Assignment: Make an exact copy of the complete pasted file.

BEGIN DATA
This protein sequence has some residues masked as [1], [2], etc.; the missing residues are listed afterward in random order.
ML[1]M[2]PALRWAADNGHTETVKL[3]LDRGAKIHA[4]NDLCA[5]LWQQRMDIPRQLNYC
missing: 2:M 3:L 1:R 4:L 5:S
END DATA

This protein sequence has some residues masked as [1], [2], etc.; the missing residues are listed afterward in random order.
ML[1]M[2]PALRWAADNGHTETVKL[3]LDRGAKIHA[4]NDLCA[5]LWQQRMDIPRQLNYC
missing: 2:M 3:L 1:R 4:L 5:S